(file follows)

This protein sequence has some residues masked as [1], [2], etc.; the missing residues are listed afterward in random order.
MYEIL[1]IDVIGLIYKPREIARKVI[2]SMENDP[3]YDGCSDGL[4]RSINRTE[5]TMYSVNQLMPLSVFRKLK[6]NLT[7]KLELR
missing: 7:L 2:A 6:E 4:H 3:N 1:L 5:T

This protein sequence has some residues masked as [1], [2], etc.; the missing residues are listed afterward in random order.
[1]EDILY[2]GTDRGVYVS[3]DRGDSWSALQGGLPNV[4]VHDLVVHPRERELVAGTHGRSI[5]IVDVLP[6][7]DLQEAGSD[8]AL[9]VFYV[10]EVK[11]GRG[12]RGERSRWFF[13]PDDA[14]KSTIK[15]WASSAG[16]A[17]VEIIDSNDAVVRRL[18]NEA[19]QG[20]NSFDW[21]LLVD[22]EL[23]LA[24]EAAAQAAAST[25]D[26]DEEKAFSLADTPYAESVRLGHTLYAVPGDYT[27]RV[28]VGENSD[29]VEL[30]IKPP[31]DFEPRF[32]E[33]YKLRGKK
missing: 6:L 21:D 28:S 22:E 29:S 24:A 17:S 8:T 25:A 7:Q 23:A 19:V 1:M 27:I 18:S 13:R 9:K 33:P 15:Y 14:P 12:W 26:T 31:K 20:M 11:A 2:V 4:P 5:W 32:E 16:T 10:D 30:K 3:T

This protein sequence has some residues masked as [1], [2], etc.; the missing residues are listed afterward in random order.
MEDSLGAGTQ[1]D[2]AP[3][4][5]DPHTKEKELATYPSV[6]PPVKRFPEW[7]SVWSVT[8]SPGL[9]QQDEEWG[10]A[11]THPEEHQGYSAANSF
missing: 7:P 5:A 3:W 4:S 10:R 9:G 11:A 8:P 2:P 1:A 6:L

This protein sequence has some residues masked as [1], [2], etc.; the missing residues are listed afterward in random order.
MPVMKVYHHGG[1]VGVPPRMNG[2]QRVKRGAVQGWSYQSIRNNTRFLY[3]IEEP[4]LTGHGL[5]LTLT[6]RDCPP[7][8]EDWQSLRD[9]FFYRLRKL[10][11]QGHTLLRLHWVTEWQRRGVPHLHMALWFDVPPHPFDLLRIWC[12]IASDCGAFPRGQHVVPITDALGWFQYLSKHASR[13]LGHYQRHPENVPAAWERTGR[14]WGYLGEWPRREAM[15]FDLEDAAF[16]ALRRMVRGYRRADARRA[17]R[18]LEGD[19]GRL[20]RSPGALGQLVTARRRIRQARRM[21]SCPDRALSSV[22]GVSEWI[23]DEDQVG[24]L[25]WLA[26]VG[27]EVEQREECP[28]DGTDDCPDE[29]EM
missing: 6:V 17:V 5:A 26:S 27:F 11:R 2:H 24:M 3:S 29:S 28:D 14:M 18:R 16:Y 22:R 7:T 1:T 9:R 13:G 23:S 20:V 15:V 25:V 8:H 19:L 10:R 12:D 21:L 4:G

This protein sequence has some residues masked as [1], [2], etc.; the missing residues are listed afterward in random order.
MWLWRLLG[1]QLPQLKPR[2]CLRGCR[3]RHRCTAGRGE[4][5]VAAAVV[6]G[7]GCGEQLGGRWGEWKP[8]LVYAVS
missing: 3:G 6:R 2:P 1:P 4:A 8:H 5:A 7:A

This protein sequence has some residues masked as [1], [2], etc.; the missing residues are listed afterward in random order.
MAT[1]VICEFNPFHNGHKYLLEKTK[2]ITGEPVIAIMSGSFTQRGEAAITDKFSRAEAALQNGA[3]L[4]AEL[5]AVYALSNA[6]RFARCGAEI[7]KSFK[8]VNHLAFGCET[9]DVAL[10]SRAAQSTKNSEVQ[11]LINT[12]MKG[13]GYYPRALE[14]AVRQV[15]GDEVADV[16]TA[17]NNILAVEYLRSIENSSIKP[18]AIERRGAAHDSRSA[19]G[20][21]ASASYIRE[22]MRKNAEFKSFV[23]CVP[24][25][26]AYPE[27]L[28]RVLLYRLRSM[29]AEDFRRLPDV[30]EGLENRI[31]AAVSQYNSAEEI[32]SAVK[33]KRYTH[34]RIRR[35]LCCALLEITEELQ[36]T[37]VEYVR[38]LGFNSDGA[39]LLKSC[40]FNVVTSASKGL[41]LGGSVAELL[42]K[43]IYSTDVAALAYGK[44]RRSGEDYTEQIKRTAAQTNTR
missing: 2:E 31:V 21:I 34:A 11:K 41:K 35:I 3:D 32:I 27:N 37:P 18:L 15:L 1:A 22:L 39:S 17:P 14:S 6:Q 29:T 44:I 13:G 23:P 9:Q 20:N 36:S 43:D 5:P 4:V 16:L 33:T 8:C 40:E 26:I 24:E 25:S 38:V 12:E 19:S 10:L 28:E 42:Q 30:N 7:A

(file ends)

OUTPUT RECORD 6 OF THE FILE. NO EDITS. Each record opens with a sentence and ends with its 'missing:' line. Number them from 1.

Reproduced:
This protein sequence has some residues masked as [1], [2], etc.; the missing residues are listed afterward in random order.
MAT[1]VICEFNPFHNGHKYLLEKTK[2]ITGEPVIAIMSGSFTQRGEAAITDKFSRAEAALQNGA[3]L[4]AEL[5]AVYALSNA[6]RFARCGAEI[7]KSFK[8]VNHLAFGCET[9]DVAL[10]SRAAQSTKNSEVQ[11]LINT[12]MKG[13]GYYPRALE[14]AVRQV[15]GDEVADV[16]TA[17]NNILAVEYLRSIENSSIKP[18]AIERRGAAHDSRSA[19]G[20][21]ASASYIRE[22]MRKNAEFKSFV[23]CVP[24][25][26]AYPE[27]L[28]RVLLYRLRSM[29]AEDFRRLPDV[30]EGLENRI[31]AAVSQYNSAEEI[32]SAVK[33]KRYTH[34]RIRR[35]LCCALLEITEELQ[36]T[37]VEYVR[38]LGFNSDGA[39]LLKSC[40]FNVVTSASKGL[41]LGGSVAELL[42]K[43]IYSTDVAALAYGK[44]RRSGEDYTEQIKRTAAQTNTR
missing: 2:E 31:V 21:I 34:A 11:K 41:K 35:I 3:D 32:I 27:N 37:P 18:L 15:L 1:A 22:L 39:S 17:P 14:S 6:Q 29:T 44:I 13:G 23:P 9:Q 20:N 36:S 43:D 5:P 4:V 16:L 33:T 8:C 40:E 26:I 24:E 25:S 38:V 12:E 19:S 10:L 28:E 42:Q 30:N 7:A